The important thing to note from this is not that there was some extraordinary effort to try these men or to make an example of them, but, however, that they were given fair trials; that the U.S. court system, the U.S. justice system, worked for these men and for their victims to ensure justice was given fairly, that they received fair trials; and now, after the promises that we made to each one of these victims that we were going to hold people accountable for their criminal actions abroad, that that has been taken away from them. And I cannot imagine the feelings that Mohammed and the others have for feeling that justice has been taken from them by the U.S. government, after it had been promised to them. We have gone back on our word to these victims, and that is sad and unfortunate.
AMY GOODMAN: In fact, Slatten was convicted of first-degree murder, actually, not for the killing of Ali Kinani — is that right? — but the 19-year-old medical student who was driving his mom.
PAUL DICKINSON: That’s my understanding, yes.
AMY GOODMAN: And so, what at this point happens next? They’re just freed from prison?
PAUL DICKINSON: The president’s pardon power is absolute. Yes, they are freed from prison. As I recently tweeted about, the four men are given pardons, and the contract that Blackwater had with the Department of State provided the contractors who were working in Iraq and elsewhere under the contract complete immunity from both criminal and civil liability in Iraq, and that the only place that these men could have been charged criminally or held civilly accountable, which is what my lawsuit was about, was in the United States.
But even those steps provided us very difficult legal hurdles to get over to get them in the United States, get jurisdiction over them. We sued them in North Carolina. Case was removed to federal court, then sent back to state court. It was on the 4th Circuit Court of Appeals for a period of time before the case eventually resolved. The Justice Department faced similar difficulties in trying them in the United States. However, the courts of appeals determined that those cases were correct, and the federal court in North Carolina thought that our claim was correct, and state court in North Carolina.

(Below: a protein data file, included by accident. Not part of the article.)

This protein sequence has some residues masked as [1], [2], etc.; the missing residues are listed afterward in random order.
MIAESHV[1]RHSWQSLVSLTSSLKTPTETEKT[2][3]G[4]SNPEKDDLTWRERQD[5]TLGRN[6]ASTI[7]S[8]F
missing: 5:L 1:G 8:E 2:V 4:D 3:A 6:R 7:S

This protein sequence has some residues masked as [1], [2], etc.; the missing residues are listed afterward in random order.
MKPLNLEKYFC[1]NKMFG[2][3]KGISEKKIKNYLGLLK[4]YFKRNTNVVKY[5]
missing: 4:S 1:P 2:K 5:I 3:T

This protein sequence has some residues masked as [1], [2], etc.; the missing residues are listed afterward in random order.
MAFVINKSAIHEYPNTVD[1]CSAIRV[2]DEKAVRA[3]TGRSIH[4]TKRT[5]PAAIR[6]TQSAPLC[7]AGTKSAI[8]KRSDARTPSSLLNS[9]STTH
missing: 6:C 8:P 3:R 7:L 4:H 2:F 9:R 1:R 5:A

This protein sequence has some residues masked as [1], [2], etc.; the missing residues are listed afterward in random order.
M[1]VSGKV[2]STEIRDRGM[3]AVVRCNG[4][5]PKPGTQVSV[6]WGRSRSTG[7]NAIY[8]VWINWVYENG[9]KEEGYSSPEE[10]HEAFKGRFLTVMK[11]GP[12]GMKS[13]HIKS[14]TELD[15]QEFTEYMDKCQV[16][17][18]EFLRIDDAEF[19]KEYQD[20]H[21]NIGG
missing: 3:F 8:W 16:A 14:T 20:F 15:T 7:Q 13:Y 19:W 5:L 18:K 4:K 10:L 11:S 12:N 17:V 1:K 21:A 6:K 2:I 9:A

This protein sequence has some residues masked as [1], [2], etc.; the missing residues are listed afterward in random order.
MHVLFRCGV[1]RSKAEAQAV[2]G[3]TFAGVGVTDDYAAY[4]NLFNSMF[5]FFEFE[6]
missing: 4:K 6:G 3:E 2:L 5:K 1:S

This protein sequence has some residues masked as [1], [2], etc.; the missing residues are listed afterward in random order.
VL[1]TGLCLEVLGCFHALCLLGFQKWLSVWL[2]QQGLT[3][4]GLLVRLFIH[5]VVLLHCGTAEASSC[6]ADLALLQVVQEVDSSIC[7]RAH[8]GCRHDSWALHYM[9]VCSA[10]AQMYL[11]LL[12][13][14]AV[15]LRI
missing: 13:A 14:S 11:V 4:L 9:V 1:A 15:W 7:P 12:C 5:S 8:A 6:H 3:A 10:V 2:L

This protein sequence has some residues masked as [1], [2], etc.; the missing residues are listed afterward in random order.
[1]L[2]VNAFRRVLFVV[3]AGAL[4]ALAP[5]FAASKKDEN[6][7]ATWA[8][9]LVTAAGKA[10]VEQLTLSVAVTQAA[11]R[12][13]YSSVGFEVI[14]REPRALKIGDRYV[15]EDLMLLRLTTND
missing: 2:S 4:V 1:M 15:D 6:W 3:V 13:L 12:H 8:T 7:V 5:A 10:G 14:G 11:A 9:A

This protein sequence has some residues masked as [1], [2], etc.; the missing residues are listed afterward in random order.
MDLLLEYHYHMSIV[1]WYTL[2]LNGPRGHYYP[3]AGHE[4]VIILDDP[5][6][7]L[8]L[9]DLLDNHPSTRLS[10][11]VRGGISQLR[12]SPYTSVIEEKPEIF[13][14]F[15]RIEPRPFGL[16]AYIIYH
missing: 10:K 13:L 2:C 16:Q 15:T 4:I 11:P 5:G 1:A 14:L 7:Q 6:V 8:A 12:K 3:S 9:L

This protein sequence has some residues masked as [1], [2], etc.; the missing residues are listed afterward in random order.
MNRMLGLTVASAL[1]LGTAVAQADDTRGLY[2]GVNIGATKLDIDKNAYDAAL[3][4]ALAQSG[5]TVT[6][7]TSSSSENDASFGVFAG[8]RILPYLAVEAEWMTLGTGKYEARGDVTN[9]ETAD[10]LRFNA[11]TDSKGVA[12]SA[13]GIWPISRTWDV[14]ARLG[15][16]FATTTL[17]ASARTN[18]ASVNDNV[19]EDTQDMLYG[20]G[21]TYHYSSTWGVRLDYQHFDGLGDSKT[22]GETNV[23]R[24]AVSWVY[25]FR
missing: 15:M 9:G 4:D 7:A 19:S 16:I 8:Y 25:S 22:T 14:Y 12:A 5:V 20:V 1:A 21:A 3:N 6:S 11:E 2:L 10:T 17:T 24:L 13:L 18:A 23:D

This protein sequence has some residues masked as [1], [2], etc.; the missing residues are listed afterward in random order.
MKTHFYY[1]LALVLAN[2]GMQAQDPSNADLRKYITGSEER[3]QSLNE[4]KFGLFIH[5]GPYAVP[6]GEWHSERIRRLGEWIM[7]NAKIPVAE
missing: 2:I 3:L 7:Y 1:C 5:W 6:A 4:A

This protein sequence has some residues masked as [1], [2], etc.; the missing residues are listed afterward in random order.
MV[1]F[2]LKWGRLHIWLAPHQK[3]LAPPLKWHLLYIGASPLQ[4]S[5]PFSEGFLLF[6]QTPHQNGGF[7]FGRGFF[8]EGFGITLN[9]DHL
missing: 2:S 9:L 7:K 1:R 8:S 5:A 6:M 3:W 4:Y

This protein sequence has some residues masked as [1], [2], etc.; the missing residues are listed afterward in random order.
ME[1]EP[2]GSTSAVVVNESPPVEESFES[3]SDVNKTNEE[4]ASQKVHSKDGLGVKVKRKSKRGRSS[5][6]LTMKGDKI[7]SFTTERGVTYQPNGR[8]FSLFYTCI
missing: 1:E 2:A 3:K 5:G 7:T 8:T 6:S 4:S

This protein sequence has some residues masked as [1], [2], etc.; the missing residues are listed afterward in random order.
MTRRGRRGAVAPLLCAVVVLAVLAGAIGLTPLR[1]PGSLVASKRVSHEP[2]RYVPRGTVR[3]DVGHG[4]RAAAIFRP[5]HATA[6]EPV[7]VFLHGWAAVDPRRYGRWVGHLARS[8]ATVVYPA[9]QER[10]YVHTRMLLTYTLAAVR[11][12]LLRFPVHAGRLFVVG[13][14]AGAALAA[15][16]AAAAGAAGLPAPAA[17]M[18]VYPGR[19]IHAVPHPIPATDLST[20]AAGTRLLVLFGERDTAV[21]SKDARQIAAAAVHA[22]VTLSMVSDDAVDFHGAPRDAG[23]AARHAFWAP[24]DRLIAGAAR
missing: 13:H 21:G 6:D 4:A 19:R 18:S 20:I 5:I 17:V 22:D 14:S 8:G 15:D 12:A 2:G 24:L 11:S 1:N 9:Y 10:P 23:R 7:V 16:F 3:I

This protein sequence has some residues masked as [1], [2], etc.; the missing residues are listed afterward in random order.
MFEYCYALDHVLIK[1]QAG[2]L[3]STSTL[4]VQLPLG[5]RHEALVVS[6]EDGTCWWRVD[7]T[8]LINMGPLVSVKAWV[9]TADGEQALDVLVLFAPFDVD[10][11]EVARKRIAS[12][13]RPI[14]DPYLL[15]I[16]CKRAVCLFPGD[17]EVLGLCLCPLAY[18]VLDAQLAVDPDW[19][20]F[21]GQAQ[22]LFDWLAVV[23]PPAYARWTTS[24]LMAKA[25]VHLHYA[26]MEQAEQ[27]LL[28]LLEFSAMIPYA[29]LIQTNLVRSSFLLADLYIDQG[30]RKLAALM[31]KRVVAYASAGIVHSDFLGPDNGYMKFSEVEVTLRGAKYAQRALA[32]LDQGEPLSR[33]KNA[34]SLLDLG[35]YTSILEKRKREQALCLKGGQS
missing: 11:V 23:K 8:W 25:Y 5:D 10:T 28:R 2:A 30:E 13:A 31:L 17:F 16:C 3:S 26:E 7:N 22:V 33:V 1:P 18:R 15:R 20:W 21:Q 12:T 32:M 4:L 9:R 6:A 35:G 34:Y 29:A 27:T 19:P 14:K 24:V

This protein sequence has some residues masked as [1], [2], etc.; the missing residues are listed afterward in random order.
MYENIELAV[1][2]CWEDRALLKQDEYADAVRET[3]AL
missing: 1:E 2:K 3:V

There is no other place to try these men. There is no other place to hold them accountable. We held them accountable for the civil claims, but the criminal claims are now gone. There’s nothing that can be done. It’s unfortunate. As I said, we’ve gone back on our word against these people, and that word cannot be changed now.
AMY GOODMAN: We want to thank you, Paul Dickinson, for being with us, the lawyer for the family of Ali Kinani and five other victims of the Blackwater mercenaries who were involved with the murders of Iraqi citizens in 2007 in Nisoor Square, Baghdad. We will link to your piece in The Intercept, headlined “I Sued Blackwater for the Massacre of Iraqi Civilians. Trump Just Pardoned Those Convicted Killers: Trump’s pardon of the Blackwater mercenaries who murdered 14 Iraqi civilians at Nisour Square shows the world what justice means in the United States.”
This is Democracy Now! When we come back, we go to Nobel Prize-winning economist Joe Stiglitz. The House just voted to increase stimulus checks from $600 to $2,000. What happens in the Senate today is key. Stay with us.
AMY GOODMAN: “Adoro” by Mexican singer and songwriter Armando Manzanero. He died of COVID Monday at the age of 86. Mexico has the fourth-highest reported COVID death toll in the world.